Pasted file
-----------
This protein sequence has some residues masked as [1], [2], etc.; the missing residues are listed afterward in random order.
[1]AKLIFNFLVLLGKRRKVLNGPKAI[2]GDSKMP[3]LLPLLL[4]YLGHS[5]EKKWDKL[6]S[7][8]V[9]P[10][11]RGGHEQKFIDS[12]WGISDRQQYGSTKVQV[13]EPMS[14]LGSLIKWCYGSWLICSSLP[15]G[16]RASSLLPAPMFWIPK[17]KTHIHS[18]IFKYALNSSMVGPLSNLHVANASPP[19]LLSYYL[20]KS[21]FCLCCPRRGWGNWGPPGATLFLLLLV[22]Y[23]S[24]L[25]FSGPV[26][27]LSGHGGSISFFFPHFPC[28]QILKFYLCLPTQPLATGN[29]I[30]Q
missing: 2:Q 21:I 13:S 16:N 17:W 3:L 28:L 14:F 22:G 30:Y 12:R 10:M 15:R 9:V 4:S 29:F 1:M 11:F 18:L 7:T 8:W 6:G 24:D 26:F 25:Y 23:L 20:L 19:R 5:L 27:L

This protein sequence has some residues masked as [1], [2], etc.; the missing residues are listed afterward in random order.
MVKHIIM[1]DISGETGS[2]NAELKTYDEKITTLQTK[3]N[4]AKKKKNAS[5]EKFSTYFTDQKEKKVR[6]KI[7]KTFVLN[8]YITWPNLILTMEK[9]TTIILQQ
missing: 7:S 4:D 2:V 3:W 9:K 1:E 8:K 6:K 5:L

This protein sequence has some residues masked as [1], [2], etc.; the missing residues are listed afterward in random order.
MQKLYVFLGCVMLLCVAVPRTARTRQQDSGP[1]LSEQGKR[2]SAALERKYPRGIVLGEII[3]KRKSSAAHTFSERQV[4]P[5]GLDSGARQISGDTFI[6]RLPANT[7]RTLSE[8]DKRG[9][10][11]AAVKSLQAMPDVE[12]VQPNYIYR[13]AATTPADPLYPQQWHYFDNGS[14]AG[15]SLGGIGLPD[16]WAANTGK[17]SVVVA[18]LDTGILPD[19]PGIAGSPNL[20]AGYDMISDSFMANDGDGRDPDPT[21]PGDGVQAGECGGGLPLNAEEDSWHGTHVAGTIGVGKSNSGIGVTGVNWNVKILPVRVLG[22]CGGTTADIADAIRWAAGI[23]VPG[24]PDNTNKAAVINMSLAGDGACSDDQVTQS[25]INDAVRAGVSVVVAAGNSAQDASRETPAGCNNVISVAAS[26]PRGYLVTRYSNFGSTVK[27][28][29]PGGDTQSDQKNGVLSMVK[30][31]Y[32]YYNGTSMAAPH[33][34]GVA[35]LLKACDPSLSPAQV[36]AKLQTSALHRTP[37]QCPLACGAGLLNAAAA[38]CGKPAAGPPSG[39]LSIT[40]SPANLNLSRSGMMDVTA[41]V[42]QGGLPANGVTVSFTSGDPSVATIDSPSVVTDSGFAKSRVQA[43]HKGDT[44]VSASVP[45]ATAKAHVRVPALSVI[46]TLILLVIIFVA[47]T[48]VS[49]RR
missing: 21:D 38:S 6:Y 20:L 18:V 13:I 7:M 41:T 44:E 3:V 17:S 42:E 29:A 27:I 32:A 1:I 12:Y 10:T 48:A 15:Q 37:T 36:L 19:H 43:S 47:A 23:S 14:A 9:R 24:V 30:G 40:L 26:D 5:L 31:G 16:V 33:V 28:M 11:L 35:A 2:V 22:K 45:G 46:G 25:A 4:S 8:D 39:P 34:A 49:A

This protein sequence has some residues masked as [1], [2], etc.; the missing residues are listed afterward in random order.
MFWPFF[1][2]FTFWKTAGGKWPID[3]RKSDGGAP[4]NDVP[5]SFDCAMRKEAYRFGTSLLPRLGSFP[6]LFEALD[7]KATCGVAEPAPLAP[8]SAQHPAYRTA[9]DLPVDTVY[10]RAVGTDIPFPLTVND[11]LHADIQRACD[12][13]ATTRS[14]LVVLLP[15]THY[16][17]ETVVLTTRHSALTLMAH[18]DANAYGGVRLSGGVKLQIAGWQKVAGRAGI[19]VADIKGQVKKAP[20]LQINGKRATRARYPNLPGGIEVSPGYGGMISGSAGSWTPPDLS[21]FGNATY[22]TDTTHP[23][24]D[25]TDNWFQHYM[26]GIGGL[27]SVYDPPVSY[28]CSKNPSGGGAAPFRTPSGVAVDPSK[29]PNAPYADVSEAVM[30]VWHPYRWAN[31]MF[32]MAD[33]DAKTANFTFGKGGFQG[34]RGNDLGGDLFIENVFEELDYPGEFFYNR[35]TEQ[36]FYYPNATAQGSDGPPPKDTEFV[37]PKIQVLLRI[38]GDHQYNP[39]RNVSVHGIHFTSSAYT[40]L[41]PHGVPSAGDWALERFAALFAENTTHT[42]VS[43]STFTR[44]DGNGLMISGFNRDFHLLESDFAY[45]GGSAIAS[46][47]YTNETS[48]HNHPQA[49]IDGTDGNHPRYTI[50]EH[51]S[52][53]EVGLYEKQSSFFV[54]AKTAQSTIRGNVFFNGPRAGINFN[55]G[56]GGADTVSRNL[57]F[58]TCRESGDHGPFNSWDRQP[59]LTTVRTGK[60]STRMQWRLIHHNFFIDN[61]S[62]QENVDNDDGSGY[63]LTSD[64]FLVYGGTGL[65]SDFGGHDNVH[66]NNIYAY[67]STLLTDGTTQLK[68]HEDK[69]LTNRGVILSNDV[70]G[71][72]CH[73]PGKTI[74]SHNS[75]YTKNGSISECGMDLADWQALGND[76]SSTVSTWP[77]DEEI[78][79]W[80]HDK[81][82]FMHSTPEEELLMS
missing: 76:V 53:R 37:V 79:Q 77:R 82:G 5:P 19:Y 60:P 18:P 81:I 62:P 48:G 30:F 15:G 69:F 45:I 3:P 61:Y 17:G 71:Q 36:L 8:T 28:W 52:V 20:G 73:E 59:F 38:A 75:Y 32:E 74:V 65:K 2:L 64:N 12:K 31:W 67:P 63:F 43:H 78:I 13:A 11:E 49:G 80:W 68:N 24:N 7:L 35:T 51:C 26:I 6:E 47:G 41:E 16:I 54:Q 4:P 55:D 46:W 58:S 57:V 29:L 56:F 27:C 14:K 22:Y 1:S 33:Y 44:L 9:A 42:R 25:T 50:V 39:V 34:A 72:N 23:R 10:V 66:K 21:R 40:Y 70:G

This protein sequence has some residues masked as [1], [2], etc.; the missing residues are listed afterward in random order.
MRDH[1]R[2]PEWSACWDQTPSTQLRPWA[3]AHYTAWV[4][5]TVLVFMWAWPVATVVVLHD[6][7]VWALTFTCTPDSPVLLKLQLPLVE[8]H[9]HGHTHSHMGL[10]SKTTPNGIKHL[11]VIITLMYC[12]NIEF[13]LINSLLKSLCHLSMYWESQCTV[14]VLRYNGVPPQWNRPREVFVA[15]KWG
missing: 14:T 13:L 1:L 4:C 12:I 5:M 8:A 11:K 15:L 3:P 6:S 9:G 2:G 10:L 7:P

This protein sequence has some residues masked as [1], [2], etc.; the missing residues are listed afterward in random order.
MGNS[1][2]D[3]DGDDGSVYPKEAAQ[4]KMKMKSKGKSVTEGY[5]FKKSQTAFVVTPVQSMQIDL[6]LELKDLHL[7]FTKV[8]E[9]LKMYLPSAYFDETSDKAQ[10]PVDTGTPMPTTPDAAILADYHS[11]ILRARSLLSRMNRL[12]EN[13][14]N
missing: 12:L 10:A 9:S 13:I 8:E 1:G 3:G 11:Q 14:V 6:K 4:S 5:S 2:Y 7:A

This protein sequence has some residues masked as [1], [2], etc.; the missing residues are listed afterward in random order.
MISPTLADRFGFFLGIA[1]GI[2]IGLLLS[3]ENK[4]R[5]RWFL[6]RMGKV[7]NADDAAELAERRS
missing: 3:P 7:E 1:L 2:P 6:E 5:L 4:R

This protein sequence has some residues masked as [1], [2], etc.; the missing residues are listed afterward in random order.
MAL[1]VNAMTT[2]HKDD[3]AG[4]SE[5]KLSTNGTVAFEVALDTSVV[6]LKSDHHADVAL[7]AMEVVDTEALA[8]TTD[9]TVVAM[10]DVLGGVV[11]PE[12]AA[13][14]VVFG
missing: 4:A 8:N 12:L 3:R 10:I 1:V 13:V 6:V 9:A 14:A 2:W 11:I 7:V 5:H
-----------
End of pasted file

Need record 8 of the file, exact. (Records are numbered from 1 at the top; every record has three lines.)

This protein sequence has some residues masked as [1], [2], etc.; the missing residues are listed afterward in random order.
MAL[1]VNAMTT[2]HKDD[3]AG[4]SE[5]KLSTNGTVAFEVALDTSVV[6]LKSDHHADVAL[7]AMEVVDTEALA[8]TTD[9]TVVAM[10]DVLGGVV[11]PE[12]AA[13][14]VVFG
missing: 4:A 8:N 12:L 3:R 10:I 1:V 13:V 6:V 9:A 14:A 2:W 11:I 7:V 5:H